Massive $660M Delaware Riverfront Apartment Complex
A massive 2.5 million square foot development project will be built on a vacant, 5.3-acre site along the Delaware River waterfront. The Philadelphia City Planning Commission approved Waterfront Renaissance Associates’ $660 million plan to build Renaissance Plaza at the corner of Callowhill Street and Columbus Boulevard. Construction of four mixed-use towers will kick off by the summer of 2015 and will be divided into four phases, with one tower completed in each development stage.
The complex will also include two sport centers, several bars and restaurants and an enclosed parking garage with 500 spaces.
Renaissance Plaza is being developed by Waterfront Renaissance Associates, along with its affiliate Carl Marks & Co., the New York investment firm that pieced together four tracts that make up the plot about three decades ago.
The $660 million development will consist of four buildings that range in height from 21 to 31 stories. The tallest tower will reach 240 feet into the sky, a significant change from the original proposed height of 480 feet. The project will also include a green roof, and will seek LEED Gold Status
Building the first phase would take about 16 months, with each phase of development comprising about 360 apartments. Plans also include 16 townhouses, nearly 70,000 square feet of retail space, and 653 parking spaces along with more than an acre of landscaped public plazas.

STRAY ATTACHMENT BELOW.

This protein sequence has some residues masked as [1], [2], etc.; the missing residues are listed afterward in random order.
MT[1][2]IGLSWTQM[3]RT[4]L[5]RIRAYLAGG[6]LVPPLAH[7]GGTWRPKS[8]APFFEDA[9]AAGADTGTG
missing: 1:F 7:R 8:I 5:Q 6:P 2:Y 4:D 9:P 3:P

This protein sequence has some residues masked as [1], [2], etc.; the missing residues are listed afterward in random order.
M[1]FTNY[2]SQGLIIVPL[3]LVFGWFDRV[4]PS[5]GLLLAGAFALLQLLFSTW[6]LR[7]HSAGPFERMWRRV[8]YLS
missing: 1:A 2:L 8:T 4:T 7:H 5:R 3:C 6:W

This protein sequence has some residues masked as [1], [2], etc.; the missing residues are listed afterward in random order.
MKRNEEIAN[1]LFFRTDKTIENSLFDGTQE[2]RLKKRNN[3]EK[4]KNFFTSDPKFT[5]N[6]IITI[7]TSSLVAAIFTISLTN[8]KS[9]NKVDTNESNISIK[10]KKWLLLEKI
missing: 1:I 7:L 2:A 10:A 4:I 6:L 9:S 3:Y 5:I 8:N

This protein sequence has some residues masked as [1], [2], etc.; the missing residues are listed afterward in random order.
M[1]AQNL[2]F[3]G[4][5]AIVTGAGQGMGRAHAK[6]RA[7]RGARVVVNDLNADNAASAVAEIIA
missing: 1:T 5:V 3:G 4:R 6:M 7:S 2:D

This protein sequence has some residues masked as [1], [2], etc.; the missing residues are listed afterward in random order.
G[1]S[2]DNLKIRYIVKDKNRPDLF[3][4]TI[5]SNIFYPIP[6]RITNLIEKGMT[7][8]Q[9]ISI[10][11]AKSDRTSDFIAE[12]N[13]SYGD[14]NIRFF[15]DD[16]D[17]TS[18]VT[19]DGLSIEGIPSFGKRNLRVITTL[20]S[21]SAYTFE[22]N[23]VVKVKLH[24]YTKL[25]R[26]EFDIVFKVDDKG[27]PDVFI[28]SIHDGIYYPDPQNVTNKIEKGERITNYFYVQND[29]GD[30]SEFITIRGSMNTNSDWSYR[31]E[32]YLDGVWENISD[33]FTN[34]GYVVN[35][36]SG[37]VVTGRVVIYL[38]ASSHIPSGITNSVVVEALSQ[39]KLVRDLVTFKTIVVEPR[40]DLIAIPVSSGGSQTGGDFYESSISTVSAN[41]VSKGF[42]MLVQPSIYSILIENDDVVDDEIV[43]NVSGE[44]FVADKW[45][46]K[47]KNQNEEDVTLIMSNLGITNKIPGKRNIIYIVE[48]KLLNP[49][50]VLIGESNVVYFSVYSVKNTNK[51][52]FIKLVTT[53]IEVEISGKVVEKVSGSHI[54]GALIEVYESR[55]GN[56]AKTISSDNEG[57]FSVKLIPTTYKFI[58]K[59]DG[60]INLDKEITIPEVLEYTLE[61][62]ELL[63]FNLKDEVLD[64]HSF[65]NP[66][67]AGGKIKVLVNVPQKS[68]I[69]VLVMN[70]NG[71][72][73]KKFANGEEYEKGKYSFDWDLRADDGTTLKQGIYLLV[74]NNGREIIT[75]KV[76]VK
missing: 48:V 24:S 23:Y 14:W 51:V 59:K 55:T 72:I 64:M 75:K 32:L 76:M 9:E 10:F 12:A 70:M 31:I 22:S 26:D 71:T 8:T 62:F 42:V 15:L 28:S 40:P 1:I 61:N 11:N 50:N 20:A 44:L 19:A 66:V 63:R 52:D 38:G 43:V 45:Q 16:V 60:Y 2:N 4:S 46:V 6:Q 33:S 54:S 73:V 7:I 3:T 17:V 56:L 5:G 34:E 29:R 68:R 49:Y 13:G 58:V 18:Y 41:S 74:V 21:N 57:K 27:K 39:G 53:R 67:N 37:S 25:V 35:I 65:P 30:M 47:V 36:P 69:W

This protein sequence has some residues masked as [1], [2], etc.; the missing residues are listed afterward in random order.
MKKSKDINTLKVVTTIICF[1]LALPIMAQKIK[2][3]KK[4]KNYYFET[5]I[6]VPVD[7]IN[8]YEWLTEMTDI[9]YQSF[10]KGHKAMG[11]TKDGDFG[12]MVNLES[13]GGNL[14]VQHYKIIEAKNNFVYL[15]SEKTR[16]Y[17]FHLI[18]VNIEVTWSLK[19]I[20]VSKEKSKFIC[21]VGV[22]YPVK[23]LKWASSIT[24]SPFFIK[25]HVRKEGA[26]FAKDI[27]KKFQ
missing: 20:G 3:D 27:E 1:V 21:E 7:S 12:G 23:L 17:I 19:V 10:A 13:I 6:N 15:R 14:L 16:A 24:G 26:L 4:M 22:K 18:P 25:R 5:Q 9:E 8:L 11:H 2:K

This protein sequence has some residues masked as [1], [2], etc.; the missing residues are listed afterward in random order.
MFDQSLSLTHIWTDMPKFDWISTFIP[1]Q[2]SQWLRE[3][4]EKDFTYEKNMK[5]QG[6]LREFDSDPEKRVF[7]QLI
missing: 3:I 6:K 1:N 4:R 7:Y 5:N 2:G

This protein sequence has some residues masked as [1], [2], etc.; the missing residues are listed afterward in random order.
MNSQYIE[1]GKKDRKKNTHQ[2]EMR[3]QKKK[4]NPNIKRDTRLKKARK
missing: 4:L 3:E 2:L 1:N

A swath of landscaped public space would run through the property, which the developer believes will draw people from the neighborhoods through the property, and down to the river. Some roofs would offer additional green space.
Since the complex will be built on the west side of Delaware Avenue, not the river side, the developer will pay for a crossing signal to get people to the river itself, and will make improvements between the project and the Spring Garden transit stop.
Soil conditions at the site require piles to support the buildings - 700 are required. They will be drilled, not driven, because of sewer infrastructure.
The project is within the area covered by the newly adopted Central Delaware Overlay, which sets a height limit of 100 feet, but allows developers to earn height bonuses up by providing public amenities.
The site along the Delaware River waterfront had many bold ambitions that never came to fruition.
The site had been known for the last 15 years as the future address of the Greater Philadelphia World Trade Center.
That development would have entailed more than 3 million square feet of space consisting of a residential tower and three office buildings, parking for more than 2,000 vehicles and 118,000 square feet of retail space. That never happened.
Last fall, Waterfront Renaissance Associates, made a leap across the river and decided it would move the Greater Philadelphia World Trade Center project to Camden, New Jersey, where the developer has proposed building a 2.3-million-square-foot campus on 16 acres at the former Riverfront State Prison.